Federal Reserve officials seem far from a consensus on the question that’s consumed investors for months: When will the Fed slow its bond purchases, which have fueled spending, supported economic growth, driven up stocks and kept mortgage rates near record lows?
According to the Associated Press, minutes of their June policy meeting show many members felt the job market’s improvement would have to be sustained before the Fed would scale back its bond purchases. And many thought the purchases should extend into 2014, according to a summary of economic forecasts that are released with the minutes.
Still, several thought a slowdown in purchases could occur soon. And one faction favored a more aggressive timetable: About half the “participants” favored ending the bond purchases late this year — several months earlier than Chairman Ben Bernanke has indicated, according to the summary of forecasts, which is prepared before the Fed’s policy discussion.
Participants include both voting and non-voting members of the Fed’s policy committee.
The divisions revealed Wednesday by the minutes reflect the difficulty investors have had deciphering the Fed’s intentions. Bernanke has carved out a measured stance: At a news conference after last month’s meeting, he said the Fed would likely slow its bond purchases later this year and end them around mid-2014 if the economy continued to strengthen.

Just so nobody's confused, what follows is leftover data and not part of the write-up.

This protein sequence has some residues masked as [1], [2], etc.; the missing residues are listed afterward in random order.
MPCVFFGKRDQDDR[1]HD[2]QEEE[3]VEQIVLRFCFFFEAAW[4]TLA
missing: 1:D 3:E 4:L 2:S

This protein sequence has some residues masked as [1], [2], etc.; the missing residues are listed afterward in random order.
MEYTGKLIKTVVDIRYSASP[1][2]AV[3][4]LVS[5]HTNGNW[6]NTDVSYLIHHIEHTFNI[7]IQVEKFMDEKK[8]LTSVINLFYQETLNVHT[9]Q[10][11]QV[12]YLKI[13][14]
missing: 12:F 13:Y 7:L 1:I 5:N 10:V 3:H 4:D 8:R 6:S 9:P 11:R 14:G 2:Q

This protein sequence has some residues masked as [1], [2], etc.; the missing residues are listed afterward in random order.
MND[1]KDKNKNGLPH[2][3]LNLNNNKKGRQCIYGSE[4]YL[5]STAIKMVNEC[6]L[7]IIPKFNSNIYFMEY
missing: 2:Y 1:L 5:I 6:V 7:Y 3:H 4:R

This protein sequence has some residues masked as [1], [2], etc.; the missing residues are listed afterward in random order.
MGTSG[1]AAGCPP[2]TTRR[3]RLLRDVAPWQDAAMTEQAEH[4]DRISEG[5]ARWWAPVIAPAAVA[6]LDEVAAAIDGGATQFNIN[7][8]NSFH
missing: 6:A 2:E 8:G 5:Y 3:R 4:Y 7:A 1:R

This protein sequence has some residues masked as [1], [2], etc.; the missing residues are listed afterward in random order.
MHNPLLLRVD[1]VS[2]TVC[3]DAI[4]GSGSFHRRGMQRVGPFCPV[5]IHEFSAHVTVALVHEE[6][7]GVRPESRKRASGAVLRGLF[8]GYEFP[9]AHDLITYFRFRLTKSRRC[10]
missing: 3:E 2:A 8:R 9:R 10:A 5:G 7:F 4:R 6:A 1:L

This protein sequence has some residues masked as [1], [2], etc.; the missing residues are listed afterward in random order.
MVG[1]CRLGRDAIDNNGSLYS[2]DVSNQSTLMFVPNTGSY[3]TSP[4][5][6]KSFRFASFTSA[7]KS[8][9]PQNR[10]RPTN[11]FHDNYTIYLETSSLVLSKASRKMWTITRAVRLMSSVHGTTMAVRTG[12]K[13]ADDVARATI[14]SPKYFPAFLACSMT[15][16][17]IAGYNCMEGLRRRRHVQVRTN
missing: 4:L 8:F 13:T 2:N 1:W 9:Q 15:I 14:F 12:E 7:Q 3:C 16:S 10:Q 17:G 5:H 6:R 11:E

Most investors and analysts interpreted his remarks to mean the Fed would likely announce after its September meeting that it will scale back its bond buying.
Many Fed officials side with Bernanke’s approach. But the minutes were a reminder that some officials feel Bernanke’s timetable for slowing the bond buying is too cautious.
Some analysts think the Fed, in the end, will back the chairman’s notion of slowing the purchases later this year— if the outlook for the economy continues to strengthen.
The minutes suggest that a slowdown in the bond buying in September “is not quite a done deal,” said Michael Hanson, U.S. economist at Bank of America Merrill Lynch. “For a taper in September, we may still need to see some more improvement in the economy.”